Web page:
As for Triple H being "Pushed down our throats" you can say that about every single main eventer to ever grace the ring. If one thing internet fans do it's complain about the same thing over and over again even if it doesn't make a lick of sense. So no sir, I'm afraid my first post was correct. Forgive me if it seems hostile, but with all the misinformation, urban legends and flat out lies being passed around the internet it is important to make my points as direct as I can.
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  #94  
Old 02-27-2012, 08:32 PM
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"Buried" doesnt mean you win a match vs someone. To be buried you have to lose, either be absent or seriously marginalized on TV, and not get a major win for some time. Simply winning a match or winning a feud isnt burying.

Heck, Sting and Luger became household names by losing match after match to Flair. Granted, they had plenty of on top moments in their feuds, they were given high profile matches with lots of competitive moments. Essentially, they lost those feuds and failed to win Flair's title.

Randy Savage ultimately lost his two biggest feuds in his early WWE run, 86 vs Hogan & 87 vs Steamboat. He was not marginalized on TV, the matches were very good, he actually gained heat with the audience through his performance in those fueds. He wasnt buried though.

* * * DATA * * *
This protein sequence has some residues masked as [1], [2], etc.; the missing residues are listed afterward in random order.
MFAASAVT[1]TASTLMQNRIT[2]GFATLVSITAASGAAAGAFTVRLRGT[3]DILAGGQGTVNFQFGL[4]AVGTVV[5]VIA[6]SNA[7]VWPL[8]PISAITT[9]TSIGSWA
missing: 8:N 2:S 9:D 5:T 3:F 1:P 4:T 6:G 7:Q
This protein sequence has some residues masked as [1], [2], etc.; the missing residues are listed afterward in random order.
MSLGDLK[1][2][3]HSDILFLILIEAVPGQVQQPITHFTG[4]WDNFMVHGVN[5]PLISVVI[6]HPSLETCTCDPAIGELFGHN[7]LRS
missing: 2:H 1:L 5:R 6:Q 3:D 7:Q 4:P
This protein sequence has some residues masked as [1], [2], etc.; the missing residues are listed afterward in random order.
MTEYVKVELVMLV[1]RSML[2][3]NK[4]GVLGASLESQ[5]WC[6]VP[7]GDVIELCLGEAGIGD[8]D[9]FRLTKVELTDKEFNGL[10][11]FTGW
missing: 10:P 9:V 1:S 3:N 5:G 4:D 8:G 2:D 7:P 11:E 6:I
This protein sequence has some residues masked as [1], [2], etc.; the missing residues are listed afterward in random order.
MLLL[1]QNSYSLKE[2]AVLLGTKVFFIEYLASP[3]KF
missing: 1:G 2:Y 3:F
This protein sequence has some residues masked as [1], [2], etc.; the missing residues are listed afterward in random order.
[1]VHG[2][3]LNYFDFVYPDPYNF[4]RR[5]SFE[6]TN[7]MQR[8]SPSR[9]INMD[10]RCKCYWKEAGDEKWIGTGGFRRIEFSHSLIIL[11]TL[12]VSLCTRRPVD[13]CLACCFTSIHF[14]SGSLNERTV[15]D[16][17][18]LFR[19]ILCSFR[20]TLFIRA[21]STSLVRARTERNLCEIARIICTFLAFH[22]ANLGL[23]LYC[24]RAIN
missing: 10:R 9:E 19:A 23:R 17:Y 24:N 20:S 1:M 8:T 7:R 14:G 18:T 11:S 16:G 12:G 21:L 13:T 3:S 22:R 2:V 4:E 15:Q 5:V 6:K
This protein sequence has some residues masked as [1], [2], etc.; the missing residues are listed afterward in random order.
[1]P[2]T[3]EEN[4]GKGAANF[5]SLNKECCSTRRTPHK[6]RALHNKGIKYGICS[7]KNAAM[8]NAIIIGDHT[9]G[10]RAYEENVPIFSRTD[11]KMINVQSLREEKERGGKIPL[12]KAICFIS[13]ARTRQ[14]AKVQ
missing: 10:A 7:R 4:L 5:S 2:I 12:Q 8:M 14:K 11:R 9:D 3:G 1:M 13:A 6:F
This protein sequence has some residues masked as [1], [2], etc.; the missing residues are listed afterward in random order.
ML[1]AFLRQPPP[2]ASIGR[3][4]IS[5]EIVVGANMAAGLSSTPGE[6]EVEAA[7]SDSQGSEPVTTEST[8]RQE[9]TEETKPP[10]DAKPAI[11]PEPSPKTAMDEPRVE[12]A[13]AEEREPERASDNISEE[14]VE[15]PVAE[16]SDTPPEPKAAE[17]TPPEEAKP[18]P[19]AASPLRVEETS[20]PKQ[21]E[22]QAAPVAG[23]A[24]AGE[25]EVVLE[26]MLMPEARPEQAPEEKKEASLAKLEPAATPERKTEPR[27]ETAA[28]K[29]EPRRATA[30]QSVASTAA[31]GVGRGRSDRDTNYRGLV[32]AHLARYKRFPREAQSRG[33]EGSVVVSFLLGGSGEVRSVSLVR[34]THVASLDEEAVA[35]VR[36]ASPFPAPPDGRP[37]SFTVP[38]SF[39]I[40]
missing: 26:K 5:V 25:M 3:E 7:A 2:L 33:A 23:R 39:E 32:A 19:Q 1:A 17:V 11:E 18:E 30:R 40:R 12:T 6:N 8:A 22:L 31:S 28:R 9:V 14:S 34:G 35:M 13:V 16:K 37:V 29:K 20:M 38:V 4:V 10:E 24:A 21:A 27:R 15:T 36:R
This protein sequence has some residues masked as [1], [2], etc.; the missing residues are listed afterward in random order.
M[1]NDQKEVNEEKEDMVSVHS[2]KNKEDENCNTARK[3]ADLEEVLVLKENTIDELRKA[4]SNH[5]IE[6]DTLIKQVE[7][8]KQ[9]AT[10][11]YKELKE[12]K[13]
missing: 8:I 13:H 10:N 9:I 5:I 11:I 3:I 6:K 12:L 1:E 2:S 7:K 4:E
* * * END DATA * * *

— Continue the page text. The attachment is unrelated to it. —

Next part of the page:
Now you can bury a guy even after he wins. Hogan spearheaded a creative booking team that made Goldberg World Champ, then proceeded to downplay his dominance during his winning streak, and continued to book him underneath Hogan's feuds on the next three PPVs. Goldberg took a backseat to Hogan's celebrity tag match in Aug, War Games in Sept, and shared main event status in Oct at Halloween Havoc with Hogan-Warrior. Even with the belt his matches and feuds got short thrift to Whatever Hogan was doing until he took time off. That is burying folks, Goldberg looked less important as champ than Sting & Luger did as title match losers a decade earlier.